The United States is experiencing an unequal recovery. The ongoing COVID-19 pandemic poses an unprecedented threat to our economy and the livelihoods of workers and their families, particularly workers paid low wages and Black, Latinx, Indigenous, and immigrant workers.
This conversation/webinar, on October 29th at 3 PM ET, will feature organizations and leaders who have been at the forefront of the fight demanding police free schools. We’ll learn about their journey to decriminalize the education systems locally and nationally.
New data paints a portrait of the state of young people, both before and since the pandemic
Hear about the progress states and localities have made and what CLASP and partners have learned along the way in PATH and MOMD initiatives.
We can’t wait for economic justice. It is time for a New Deal for Youth that responds to the historic roots and current scale of the crisis. When the current, once-in-a-lifetime catastrophe is over, our future as a nation will depend on how intentionally we invest in this generation.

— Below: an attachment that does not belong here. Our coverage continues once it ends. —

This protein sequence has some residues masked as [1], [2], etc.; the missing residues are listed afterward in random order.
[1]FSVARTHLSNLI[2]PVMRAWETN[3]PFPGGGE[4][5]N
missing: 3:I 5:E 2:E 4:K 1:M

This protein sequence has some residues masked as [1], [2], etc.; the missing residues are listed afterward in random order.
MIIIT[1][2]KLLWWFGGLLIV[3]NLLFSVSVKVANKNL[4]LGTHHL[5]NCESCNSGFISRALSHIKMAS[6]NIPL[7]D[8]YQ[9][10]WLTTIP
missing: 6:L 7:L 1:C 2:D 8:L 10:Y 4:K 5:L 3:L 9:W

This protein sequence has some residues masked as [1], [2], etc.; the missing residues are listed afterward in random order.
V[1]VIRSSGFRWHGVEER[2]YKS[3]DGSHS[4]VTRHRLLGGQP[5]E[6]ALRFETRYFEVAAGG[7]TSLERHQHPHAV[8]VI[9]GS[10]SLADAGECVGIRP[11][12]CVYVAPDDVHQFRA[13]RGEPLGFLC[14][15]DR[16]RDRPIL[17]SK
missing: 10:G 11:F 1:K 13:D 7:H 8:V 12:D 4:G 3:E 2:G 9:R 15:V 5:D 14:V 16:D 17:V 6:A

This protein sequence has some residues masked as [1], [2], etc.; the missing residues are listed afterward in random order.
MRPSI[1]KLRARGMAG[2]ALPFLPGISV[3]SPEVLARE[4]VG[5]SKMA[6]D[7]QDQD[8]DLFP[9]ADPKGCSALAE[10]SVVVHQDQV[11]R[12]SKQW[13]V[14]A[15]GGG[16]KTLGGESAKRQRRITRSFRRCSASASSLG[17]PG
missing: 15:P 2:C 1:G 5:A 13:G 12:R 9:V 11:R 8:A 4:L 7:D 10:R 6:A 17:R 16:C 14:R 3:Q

“We live in a country that is more concerned about making up for lost profits instead of the rising death toll—massive unemployment rates and the ones that had hardships before the pandemic occurred—but continue.” —Christian “C-STEEZ” Sutton
This brief argues for a large-scale public employment program to react against a structurally racist and exclusionary labor market. It then lays out five principles of an equitable subsidized jobs program.
In this brief, the Center for Law and Social Policy (CLASP) spells out why federal fiscal relief is imperative for states to avoid harsh spending cuts that will have severe consequences on communities of color and the economic recovery.
Each year the Census Bureau releases national data on income, poverty, and health insurance coverage in the United States for the previous year. The release of 2019 data provides a snapshot of where we were as a country prior to the coronavirus pandemic and before the country fell into a deep economic recession.